611 F.2d 619
UNITED STATES of America, Plaintiff-Appellee,
Charles J. SCANNAPIECO, Defendant-Appellant.
United States Court of Appeals,
Feb. 11, 1980.
Ed Leinster, Orlando, Fla., for defendant-appellant.
Mark L. Horwitz, Asst. U. S. Atty., Orlando, Fla., for plaintiff-appellee.
Appeal from the United States District Court for the Middle District of Florida.
Before GODBOLD, GEE and RUBIN, Circuit Judges.
GODBOLD, Circuit Judge:
This is a companion case to U. S. v. Brooks, 611 F.2d 614, decided the same date.
Scannapieco was a salesman in Brooks' store. Under Count One he was charged with aiding, abetting and causing Brooks to sell and deliver a firearm to Robert Chamberland on December 7, 1977, knowing and having reasonable cause to believe that Chamberland did not reside in the State of Florida, in violation of 18 U.S.C. § 922(b)(3). Count Three is a similar count charging aiding and abetting and causing Brooks to sell to Michael Zezima a firearm on December 7, 1977, knowing and having reasonable cause to believe that Zezima did not reside in Florida.
In Brooks we have covered contentions, repeated here, that § 922(b)(3) is unconstitutionally vague. Scannapieco makes an additional argument that the statute is vague as applied to him because it does not give notice that an employee of a licensee can be an aider and abettor. There is no merit to this.
There is no merit to the argument that government documents showing that Brooks was a licensee were improperly authenticated.
The court gave the following instruction over objection:
If the seller licensee at the time of sale knows or has reasonable cause to believe that the real buyer is a nonresident of the state and the purchase by the resident intermediary is just a subterfuge, then the seller would be violating the law.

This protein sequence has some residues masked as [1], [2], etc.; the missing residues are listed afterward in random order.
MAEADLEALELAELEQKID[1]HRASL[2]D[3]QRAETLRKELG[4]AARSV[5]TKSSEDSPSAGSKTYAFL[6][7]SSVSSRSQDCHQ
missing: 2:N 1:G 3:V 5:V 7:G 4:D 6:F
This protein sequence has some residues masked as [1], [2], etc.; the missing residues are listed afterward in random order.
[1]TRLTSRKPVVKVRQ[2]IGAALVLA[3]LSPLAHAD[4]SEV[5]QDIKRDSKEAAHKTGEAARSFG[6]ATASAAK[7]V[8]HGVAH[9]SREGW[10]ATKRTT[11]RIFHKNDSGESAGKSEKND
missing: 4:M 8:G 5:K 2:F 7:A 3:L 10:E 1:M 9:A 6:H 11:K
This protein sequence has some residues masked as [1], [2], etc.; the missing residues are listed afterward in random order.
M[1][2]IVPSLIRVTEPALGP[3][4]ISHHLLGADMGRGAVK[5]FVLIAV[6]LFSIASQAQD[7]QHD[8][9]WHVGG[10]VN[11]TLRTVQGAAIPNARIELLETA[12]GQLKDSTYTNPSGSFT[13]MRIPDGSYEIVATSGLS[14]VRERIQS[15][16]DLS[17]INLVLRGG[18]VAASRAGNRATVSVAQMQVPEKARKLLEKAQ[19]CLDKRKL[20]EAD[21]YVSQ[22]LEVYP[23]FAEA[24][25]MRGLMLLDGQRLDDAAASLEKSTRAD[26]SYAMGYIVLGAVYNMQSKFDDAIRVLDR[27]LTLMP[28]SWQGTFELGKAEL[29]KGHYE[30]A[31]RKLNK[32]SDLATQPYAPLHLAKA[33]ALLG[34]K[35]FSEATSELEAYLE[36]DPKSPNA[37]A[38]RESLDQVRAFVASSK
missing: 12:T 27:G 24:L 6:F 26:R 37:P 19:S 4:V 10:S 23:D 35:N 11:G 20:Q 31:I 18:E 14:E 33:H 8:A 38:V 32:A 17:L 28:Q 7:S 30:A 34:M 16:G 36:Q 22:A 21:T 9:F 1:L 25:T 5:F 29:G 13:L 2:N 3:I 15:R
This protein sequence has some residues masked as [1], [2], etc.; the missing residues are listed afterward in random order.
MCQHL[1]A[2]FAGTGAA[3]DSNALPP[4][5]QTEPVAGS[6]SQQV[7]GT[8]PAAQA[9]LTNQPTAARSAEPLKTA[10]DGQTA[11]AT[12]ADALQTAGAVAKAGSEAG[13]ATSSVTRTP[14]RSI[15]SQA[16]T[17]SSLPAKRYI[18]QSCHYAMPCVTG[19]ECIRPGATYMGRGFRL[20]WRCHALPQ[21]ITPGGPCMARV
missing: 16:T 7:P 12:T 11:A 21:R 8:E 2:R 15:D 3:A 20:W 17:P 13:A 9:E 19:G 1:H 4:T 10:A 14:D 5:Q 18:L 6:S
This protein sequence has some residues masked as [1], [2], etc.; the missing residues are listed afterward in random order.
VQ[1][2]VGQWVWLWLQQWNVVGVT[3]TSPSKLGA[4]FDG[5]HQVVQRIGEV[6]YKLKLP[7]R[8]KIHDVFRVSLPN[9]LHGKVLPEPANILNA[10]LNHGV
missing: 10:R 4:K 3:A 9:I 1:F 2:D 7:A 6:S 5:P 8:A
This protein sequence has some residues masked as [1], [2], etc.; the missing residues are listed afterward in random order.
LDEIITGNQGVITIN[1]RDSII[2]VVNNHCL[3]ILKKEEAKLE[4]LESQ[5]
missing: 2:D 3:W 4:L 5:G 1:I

Scannapieco insists that this instruction requires a dealer to verify in every sale that the purchaser is not a resident intermediary for an out of state resident, and even forbids his selling a firearm to a resident who intends to make a gift of it to a nonresident. We have rejected substantially the same argument in Brooks. The instruction was properly limited to the "real buyer" who is a nonresident and to a purchase made as a subterfuge by a resident intermediary. There was no error in this instruction. Also the instructions given in answer to questions by the jury were not erroneous.
Scannapieco moved for judgment of acquittal, contending that he could not be found guilty as an aider and abettor because there was no principal who was guilty of the offense, since licensee, Brooks, who operated as an individual proprietorship, was not present in the store when the December 7 sales were made, took no part in them, and was not convicted of them. But Scannapieco was also charged with "causing" Brooks to sell. At least since the 1951 amendment to 18 U.S.C. § 2(b), an accused may be convicted as a causer even though not himself legally capable of personally committing the act forbidden by federal statute. U. S. v. Lester, 363 F.2d 68 (6 Cir. 1966), Cert. denied, 385 U.S. 1002, 87 S.Ct. 705, 17 L.Ed.2d 542 (1967).